Elders call for stop to mining

Elder Herbert Bropho leads hundreds of protestors to Rio Tinto’s Perth office on June 9, were they were held away from the entrance by scores of police. Photos by David Bell.

A BROAD union of Aboriginal elders has called for a moratorium on mining in WA to allow UNESCO to step in and protect Indigenous heritage sites.

Elders including Robert and Selina Eggington, Uncle Ben Taylor, Herbert Bropho and Donna Nelson led a “Boodja Nyoitch” (land dying) protest outside Rio Tinto’s Perth headquarters on June 9.

It was sparked by the mining company’s destruction of the Juukan Gorge caves in the state’s north that had been used by Aboriginal people as many as 46,000 years ago. The expansion of Rio’s Brockman 4 mine came despite objections from the Puutu Kunti Kurrama and Pinikura Aboriginal Corporations.

The elders say it shows the WA government can’t be trusted to manage its own heritage sites.

“They came like a thief in the night,” Mr Eggington said. “They have torn our hearts out.”

Artifacts found in the caves included stone and bone tools and an extremely rare example of ancient braided hair.

Mr Eggington read a letter of demands at the rally, including a demand that “all mining activity within WA must cease immediately until significant Aboriginal cultural and historical sites are fully protected by being listed on the UNESCO world heritage sites list, to protect what little significant sites remain”.

The blast had state government approval under the WA Aboriginal Heritage Act, which doesn’t allow traditional owners a right of appeal.

Mr Eggington said “it is clear like looking through water” that the act is insufficient.

Aboriginal affairs minister Ben Wyatt has said the act is being reviewed to toughen it up, but the elders’ letter said that’s not enough.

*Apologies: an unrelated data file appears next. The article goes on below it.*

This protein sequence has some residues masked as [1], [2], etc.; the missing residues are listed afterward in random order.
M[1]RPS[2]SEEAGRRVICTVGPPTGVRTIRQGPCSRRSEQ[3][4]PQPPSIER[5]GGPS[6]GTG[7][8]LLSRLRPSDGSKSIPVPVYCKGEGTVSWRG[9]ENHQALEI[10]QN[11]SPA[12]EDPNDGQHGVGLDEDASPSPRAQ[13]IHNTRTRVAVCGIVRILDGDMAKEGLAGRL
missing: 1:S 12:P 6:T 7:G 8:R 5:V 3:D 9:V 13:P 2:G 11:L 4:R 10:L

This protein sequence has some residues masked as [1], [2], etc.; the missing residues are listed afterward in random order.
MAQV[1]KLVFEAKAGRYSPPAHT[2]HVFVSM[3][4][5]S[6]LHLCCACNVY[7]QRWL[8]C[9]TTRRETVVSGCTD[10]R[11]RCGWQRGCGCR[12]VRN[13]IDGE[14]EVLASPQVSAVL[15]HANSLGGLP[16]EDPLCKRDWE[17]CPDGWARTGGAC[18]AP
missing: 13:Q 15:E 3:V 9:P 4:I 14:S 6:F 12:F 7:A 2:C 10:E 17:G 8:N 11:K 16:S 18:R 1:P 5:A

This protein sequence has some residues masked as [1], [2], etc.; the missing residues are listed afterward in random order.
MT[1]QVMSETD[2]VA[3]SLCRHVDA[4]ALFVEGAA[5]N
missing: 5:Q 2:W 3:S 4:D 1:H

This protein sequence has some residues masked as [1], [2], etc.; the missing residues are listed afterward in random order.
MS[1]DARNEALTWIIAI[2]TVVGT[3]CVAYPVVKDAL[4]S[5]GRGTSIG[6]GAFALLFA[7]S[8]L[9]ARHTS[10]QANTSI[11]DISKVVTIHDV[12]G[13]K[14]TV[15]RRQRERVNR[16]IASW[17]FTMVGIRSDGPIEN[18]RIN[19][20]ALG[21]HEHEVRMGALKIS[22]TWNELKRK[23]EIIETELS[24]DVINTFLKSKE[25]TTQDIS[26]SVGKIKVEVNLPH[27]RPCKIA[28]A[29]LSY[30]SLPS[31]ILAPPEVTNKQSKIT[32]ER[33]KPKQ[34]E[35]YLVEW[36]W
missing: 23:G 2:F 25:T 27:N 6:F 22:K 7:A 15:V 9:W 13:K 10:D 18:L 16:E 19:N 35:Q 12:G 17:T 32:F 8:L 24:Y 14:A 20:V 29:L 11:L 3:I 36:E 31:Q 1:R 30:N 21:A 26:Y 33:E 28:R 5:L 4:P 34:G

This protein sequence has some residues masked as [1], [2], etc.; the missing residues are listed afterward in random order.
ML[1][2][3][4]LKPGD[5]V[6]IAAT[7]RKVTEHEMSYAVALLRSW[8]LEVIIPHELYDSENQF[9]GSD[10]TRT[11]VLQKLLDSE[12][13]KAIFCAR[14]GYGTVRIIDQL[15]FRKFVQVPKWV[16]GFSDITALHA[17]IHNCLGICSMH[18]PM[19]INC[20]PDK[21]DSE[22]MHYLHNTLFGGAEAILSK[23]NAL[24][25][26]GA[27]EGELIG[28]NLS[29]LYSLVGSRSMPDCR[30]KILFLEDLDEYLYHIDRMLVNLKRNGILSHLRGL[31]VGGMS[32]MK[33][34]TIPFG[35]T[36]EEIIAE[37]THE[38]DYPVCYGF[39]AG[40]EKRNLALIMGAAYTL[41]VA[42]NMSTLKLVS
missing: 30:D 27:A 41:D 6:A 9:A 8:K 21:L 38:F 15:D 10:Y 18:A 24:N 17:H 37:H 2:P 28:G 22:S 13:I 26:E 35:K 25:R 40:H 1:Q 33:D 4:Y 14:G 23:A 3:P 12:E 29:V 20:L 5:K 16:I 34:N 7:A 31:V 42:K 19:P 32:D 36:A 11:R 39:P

“Even with proposed changes to the act, we believe it will still not be enough to prevent further loss to significant material at these sites, as it has always been the case that mining interests are prioritised over Aboriginal cultural heritage issues.”

Rio Tinto has offered up an apology saying there was a “misunderstanding” over how significant the site was.

Mr Eggington said the region’s people had made it clear, even going on record talking about how important the site was for a documentary Rio Tinto funded.

Revoked

Hours after the protest Reconciliation Australia announced it had revoked endorsement of Rio Tinto.

RA works with organisations to develop “reconciliation action plans” to mend relationships with Aboriginal people, but it said Rio Tinto’s actions were “a breathtaking breach of a respectful relationship.

“It was devastating for the traditional owners and robbed the world of a uniquely valuable heritage site. The pain caused by this action extend to First Peoples and their allies across Australia and around the world. 

“Rio Tinto’s actions failed to meet their own aspirations to advance reconciliation and do not meet the standards Reconciliation Australia expects of our Reconciliation Action Plan (RAP) partners.”

by DAVID BELL

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